Synergistic anti-HIV-1 activity of griffithsin with tenofovir, maraviroc and enfuvirtide
© Férir et al; licensee BioMed Central Ltd. 2011
Published: 3 October 2011
More than 60% of the total HIV-1 infections worldwide are dominated by clade B and C. To stop the epidemic, effective prevention methods (e.g. microbicidal gel) are of extreme importance. Carbohydrate binding agents (CBAs) are very good microbicide candidates. We previously showed that various CBAs act synergistic with tenofovir against HIV-1 .
Materials and methods
HIV-1 replication was measured in MT-4 cells and peripheral blood mononuclear cells (PBMCs) by MTS method and p24 Ag ELISA respectively. Synergism was calculated using CalcuSyn software (Biosoft, Cambridge, UK) based on the median effect principle . Combination indices (CI) < 0.9 are synergistic, 0.9 < CI < 1.1 are additive and CI > 1.1 are antagonistic.
We evaluated combinations of GRFT against HIV-1 clade B and clade C isolates with various glycosylation patterns on the viral envelope in PBMCs and MT-4 cells. In all combinations tested against clade B viruses BaL (R5) and NL4.3 (X4), GRFT showed synergistic activity with tenofovir, maraviroc, AMD3100 and enfuvirtide, based on the median effect principle with combination indices (CI) varying between 0.34 and 0.64 at the calculated EC95-level. Against the clade C viruses, ZAM18, DJ259 and ETH2220 (all R5), Cl-values varied between 0.70 and 0.79. The CI correlated with increased antiviral activity of each individual compound.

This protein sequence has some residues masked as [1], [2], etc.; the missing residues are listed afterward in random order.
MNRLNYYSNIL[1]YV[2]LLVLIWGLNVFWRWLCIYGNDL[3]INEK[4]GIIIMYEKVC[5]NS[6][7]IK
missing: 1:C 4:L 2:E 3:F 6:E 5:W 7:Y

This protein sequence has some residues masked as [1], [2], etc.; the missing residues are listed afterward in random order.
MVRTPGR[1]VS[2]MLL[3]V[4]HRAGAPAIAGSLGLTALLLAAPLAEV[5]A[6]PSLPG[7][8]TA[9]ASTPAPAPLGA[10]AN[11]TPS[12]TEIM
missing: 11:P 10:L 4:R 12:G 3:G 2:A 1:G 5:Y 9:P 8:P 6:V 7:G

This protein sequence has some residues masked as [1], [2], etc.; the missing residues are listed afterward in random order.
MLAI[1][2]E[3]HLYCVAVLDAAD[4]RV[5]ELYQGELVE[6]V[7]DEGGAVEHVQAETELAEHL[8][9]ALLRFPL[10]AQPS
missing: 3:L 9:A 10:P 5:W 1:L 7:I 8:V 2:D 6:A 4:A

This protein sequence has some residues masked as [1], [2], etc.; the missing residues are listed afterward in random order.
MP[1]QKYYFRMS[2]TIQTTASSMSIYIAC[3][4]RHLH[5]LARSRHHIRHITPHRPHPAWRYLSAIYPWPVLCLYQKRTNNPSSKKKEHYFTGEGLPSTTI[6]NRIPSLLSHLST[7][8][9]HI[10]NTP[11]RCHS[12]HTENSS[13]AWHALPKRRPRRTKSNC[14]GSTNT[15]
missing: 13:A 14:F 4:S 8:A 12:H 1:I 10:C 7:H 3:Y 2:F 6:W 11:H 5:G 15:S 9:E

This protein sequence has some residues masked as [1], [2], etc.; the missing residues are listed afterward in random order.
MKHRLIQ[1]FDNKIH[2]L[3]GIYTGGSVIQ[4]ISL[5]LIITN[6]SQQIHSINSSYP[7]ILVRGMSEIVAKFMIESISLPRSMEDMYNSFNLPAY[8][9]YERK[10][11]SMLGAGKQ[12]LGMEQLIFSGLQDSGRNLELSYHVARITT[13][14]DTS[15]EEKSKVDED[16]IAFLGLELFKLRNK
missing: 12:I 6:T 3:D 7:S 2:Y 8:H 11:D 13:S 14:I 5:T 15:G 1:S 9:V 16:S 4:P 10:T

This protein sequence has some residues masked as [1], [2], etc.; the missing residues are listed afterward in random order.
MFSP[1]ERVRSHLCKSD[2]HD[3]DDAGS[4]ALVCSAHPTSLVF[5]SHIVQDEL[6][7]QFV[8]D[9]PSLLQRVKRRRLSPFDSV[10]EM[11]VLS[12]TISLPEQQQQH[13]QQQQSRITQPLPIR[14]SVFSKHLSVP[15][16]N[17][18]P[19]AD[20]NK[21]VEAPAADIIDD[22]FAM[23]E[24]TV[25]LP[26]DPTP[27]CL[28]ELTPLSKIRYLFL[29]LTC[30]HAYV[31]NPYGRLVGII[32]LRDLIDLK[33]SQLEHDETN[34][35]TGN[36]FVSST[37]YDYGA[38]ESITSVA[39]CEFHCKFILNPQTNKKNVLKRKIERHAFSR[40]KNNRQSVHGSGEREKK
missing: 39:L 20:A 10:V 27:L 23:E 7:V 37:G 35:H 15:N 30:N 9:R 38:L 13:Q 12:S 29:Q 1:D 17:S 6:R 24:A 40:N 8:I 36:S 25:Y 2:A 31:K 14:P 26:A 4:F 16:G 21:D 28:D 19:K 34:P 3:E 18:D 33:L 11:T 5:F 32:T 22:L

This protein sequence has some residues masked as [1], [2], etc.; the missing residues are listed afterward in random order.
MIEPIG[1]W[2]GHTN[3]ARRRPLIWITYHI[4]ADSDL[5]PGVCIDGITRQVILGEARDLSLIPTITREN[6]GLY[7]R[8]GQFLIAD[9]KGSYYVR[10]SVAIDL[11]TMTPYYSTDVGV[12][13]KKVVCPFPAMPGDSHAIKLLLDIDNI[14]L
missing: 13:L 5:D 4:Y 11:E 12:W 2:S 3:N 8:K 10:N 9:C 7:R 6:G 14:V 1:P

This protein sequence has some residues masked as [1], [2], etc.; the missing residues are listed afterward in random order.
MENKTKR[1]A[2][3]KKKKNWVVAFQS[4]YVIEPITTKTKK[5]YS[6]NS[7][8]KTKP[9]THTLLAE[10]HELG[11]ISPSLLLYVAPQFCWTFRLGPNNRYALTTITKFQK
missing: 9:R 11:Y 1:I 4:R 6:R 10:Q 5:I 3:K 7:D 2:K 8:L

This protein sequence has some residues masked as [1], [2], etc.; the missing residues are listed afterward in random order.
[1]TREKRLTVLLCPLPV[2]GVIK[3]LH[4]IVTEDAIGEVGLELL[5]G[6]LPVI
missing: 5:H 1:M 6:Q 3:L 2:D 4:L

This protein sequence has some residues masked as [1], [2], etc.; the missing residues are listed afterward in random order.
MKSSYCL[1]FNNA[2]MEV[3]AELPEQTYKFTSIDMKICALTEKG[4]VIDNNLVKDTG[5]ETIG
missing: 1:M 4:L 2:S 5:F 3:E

The evaluated two drug combinations increase their antiviral potency and support further clinical investigation and evaluation in preexposure prophylaxis in the context of HIV-1 clade B and clade C infections. Difference in glycosylation motifs in gp120 have little, if any, effects on the antiviral activity of GRFT.
This work was supported by the K.U. Leuven (GOA no. 10/014, EF/05/15 and PF/10/018), the FWO (no. G.48S.08), the CHAARM project of the European Commission and the Dormeur Investment Ltd. Manufacture of GRFT was supported by NIH grant AI076169 to K.E. Palmer.
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